The vice president of research at an electronics firm may define new product success as state-of-the-art technology, the vice president of manufacturing may define it as world-class practices, and the vice president of marketing may be primarily concerned with the number of new features.

October 23, 2008 Posted by | Communications Management, Project Management | , | 1 Comment

Construtcing a Project Charter – the Beginning of the Project Scope

 

 

The project charter is the document that formally authorizes a project. The project charter provides the project manager with the authority to apply organizational resources to project activities. A project manager is identified and assigned as early in the project as is feasible. The project manager should always be assigned prior to the start of planning, and preferably while the project charter is being developed.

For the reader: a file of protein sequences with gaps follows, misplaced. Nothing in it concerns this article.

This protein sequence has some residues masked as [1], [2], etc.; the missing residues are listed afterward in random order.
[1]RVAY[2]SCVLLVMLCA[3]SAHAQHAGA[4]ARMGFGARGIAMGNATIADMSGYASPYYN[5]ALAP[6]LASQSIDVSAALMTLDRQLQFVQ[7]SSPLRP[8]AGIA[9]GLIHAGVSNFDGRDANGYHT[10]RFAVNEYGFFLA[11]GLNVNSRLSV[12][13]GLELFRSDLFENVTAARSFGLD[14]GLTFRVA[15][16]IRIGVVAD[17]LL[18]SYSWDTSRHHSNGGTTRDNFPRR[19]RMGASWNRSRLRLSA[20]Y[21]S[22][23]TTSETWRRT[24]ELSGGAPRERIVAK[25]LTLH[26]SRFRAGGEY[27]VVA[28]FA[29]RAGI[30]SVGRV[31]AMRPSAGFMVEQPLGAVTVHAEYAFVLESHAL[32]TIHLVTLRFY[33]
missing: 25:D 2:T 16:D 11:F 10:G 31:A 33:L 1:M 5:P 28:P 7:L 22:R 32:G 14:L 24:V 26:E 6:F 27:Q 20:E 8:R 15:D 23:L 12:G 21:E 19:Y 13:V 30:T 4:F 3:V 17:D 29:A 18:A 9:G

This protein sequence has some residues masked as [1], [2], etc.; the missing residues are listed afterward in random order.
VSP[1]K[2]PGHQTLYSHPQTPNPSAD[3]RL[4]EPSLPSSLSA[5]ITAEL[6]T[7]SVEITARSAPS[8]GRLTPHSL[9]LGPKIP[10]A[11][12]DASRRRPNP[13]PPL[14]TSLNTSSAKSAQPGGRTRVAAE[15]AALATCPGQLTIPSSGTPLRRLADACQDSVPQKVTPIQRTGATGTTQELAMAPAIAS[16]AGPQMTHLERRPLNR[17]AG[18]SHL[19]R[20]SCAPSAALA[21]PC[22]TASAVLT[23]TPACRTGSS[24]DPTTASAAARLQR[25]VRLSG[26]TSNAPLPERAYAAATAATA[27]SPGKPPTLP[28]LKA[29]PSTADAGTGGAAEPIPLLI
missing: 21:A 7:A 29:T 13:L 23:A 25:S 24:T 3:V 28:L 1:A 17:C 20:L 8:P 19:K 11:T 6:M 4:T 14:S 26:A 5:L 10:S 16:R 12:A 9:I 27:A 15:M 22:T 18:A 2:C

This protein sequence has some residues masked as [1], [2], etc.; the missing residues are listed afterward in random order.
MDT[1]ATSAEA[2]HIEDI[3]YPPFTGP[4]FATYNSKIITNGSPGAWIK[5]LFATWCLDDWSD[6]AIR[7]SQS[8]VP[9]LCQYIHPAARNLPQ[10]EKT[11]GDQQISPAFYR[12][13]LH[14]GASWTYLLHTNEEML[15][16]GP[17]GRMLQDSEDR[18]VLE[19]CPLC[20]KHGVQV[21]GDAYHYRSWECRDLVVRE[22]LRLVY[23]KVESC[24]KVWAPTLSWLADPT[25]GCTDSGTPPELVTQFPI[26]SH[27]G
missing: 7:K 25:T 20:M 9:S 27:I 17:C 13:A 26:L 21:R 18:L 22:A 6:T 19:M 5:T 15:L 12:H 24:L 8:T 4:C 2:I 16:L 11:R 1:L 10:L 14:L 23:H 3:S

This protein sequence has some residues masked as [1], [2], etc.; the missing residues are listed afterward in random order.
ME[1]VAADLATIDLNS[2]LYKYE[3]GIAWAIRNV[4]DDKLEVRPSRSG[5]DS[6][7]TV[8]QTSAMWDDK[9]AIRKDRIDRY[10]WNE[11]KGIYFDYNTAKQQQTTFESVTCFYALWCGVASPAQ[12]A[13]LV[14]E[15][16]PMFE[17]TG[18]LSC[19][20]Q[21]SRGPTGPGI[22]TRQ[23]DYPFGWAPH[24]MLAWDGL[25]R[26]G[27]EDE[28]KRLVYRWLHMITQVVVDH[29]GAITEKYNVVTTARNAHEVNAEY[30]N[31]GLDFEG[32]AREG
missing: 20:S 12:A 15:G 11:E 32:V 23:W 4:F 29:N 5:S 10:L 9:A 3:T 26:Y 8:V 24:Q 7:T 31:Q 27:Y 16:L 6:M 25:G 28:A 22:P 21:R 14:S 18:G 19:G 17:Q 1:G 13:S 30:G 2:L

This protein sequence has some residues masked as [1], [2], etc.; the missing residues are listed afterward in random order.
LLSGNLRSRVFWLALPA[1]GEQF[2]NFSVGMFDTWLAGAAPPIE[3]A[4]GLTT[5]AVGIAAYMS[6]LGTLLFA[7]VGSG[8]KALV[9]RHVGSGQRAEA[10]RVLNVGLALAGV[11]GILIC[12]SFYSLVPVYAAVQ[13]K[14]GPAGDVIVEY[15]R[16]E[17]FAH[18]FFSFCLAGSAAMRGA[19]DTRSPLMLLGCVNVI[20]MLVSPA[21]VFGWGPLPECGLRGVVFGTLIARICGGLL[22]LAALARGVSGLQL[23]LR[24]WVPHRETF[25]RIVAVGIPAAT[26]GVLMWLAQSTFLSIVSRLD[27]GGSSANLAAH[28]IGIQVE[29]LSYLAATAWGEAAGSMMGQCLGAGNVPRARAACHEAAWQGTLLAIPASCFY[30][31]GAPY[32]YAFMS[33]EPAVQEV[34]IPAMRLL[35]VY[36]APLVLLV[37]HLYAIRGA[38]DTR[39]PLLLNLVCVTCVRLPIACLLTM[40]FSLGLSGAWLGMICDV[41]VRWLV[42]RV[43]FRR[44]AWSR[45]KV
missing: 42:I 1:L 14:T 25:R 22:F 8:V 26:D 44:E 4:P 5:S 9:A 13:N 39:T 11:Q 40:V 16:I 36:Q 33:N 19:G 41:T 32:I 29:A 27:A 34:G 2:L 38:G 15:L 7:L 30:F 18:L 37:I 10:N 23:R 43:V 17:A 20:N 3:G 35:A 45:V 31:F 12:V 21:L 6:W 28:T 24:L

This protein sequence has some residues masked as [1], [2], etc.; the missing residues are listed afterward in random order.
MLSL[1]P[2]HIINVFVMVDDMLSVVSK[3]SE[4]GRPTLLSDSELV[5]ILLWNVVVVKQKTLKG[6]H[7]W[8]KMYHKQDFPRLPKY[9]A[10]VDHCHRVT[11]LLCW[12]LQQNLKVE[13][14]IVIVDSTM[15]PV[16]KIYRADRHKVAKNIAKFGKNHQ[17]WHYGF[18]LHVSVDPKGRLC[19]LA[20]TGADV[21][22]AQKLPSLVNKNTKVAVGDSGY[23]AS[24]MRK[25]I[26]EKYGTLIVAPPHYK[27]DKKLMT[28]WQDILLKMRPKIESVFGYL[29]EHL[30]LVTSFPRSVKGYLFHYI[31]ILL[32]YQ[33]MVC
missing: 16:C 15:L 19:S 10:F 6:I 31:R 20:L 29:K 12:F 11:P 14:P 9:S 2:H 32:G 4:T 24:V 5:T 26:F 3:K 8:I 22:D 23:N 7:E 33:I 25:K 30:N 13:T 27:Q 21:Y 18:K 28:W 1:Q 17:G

A project initiator or sponsor external to the project organization, at a level that is appropriate to funding the project, issues the project charter. Projects are usually chartered and authorized external to the project organization by an enterprise, a government agency, a company, a program organization, or a portfolio organization, as a result of one or more of the following:

 

A market demand (e.g., a car company authorizing a project to build more fuel-efficient cars in response to gasoline shortages)

A business need (e.g., a training company authorizing a project to create a new course to increase its revenues)

A customer request (e.g., an electric utility authorizing a project to build a new substation to serve a new industrial park)

A technological advance (e.g., an electronics firm authorizing a new project develop a faster, cheaper, and smaller laptop after advances in computer memory and electronics technology)